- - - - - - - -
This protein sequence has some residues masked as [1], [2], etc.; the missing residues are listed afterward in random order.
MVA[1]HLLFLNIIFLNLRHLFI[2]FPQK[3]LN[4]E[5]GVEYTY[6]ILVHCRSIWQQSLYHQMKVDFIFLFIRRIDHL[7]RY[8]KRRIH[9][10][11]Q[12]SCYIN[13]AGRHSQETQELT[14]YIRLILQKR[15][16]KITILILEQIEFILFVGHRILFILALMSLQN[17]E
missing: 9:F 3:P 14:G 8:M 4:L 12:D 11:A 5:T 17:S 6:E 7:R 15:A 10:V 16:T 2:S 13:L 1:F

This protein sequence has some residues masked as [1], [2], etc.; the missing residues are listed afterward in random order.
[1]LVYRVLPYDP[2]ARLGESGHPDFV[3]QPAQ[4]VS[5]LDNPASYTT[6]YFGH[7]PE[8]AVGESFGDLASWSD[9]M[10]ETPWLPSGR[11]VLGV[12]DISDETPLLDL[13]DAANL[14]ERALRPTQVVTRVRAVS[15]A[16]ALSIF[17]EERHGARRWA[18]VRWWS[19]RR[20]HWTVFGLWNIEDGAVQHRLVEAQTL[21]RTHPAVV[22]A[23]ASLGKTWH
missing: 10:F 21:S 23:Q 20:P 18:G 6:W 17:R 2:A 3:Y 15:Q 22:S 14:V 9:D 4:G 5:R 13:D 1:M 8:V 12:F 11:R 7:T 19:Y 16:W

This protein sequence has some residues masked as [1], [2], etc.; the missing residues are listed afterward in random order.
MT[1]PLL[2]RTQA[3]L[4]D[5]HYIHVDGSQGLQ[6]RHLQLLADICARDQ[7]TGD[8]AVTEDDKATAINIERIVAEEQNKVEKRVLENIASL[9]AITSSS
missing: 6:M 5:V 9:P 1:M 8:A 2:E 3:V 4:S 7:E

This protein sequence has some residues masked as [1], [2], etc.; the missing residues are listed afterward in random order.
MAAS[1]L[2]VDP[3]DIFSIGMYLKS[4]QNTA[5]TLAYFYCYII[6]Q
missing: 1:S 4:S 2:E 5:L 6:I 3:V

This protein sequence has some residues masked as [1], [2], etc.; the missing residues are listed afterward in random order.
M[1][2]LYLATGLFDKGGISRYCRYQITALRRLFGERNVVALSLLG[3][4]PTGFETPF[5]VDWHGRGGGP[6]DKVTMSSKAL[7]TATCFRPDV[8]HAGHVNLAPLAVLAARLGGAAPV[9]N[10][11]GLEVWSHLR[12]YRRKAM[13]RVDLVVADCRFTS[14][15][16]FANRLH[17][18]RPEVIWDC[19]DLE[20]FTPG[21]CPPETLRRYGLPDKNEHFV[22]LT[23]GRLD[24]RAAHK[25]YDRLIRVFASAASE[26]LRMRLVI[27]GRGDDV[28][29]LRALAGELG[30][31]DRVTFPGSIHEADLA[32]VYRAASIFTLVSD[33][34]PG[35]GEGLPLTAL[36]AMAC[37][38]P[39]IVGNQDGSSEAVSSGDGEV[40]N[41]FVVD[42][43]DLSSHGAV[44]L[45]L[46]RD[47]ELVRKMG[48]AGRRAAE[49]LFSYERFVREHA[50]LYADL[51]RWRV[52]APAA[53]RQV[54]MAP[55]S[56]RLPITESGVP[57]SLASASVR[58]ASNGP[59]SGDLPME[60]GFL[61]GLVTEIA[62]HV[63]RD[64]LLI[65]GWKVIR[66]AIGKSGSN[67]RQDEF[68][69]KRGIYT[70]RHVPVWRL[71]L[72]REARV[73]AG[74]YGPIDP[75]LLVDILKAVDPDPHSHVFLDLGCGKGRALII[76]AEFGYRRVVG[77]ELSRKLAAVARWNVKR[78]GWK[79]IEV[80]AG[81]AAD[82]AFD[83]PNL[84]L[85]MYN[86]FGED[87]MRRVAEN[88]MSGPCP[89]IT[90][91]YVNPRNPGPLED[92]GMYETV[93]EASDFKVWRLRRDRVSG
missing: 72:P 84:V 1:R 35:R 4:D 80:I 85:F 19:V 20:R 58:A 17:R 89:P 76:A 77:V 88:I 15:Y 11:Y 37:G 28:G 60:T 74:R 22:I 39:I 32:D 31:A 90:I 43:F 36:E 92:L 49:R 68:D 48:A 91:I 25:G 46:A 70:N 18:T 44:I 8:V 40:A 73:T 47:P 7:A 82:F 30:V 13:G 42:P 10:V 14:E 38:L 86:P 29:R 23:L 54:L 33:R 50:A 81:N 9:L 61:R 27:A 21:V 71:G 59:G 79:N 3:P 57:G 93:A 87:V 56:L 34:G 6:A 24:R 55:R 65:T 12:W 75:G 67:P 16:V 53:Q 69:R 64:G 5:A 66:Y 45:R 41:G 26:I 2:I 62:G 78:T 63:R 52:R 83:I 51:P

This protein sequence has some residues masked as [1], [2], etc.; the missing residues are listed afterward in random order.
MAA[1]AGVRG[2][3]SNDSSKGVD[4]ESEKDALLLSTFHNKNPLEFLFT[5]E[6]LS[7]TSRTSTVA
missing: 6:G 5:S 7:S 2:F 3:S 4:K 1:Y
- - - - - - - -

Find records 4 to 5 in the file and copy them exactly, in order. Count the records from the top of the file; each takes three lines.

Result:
This protein sequence has some residues masked as [1], [2], etc.; the missing residues are listed afterward in random order.
MAAS[1]L[2]VDP[3]DIFSIGMYLKS[4]QNTA[5]TLAYFYCYII[6]Q
missing: 1:S 4:S 2:E 5:L 6:I 3:V

This protein sequence has some residues masked as [1], [2], etc.; the missing residues are listed afterward in random order.
M[1][2]LYLATGLFDKGGISRYCRYQITALRRLFGERNVVALSLLG[3][4]PTGFETPF[5]VDWHGRGGGP[6]DKVTMSSKAL[7]TATCFRPDV[8]HAGHVNLAPLAVLAARLGGAAPV[9]N[10][11]GLEVWSHLR[12]YRRKAM[13]RVDLVVADCRFTS[14][15][16]FANRLH[17][18]RPEVIWDC[19]DLE[20]FTPG[21]CPPETLRRYGLPDKNEHFV[22]LT[23]GRLD[24]RAAHK[25]YDRLIRVFASAASE[26]LRMRLVI[27]GRGDDV[28][29]LRALAGELG[30][31]DRVTFPGSIHEADLA[32]VYRAASIFTLVSD[33][34]PG[35]GEGLPLTAL[36]AMAC[37][38]P[39]IVGNQDGSSEAVSSGDGEV[40]N[41]FVVD[42][43]DLSSHGAV[44]L[45]L[46]RD[47]ELVRKMG[48]AGRRAAE[49]LFSYERFVREHA[50]LYADL[51]RWRV[52]APAA[53]RQV[54]MAP[55]S[56]RLPITESGVP[57]SLASASVR[58]ASNGP[59]SGDLPME[60]GFL[61]GLVTEIA[62]HV[63]RD[64]LLI[65]GWKVIR[66]AIGKSGSN[67]RQDEF[68][69]KRGIYT[70]RHVPVWRL[71]L[72]REARV[73]AG[74]YGPIDP[75]LLVDILKAVDPDPHSHVFLDLGCGKGRALII[76]AEFGYRRVVG[77]ELSRKLAAVARWNVKR[78]GWK[79]IEV[80]AG[81]AAD[82]AFD[83]PNL[84]L[85]MYN[86]FGED[87]MRRVAEN[88]MSGPCP[89]IT[90][91]YVNPRNPGPLED[92]GMYETV[93]EASDFKVWRLRRDRVSG
missing: 72:P 84:V 1:R 35:R 4:D 80:I 85:F 19:V 20:R 58:A 17:R 89:P 76:A 77:V 88:I 15:Y 11:Y 37:G 28:G 60:T 74:R 22:I 39:I 32:D 31:A 90:I 43:F 36:E 92:L 49:R 68:D 48:A 91:I 25:G 46:A 70:N 18:T 44:I 8:V 40:A 73:T 47:P 7:A 82:F 30:V 13:G 42:P 10:V 14:E 38:L 86:P 29:R 23:L 54:L 33:R 50:A 81:N 9:L 61:R 27:A 21:V 71:G 59:G 79:N 3:P 57:G 93:A 87:V 56:L 34:G 6:A 24:R 55:R 65:T 12:W 75:G 67:P 16:V 53:Q 69:R 64:G 5:A 66:Y 45:R 41:G 26:I 2:I 62:G 78:T 63:R 52:R 83:I 51:P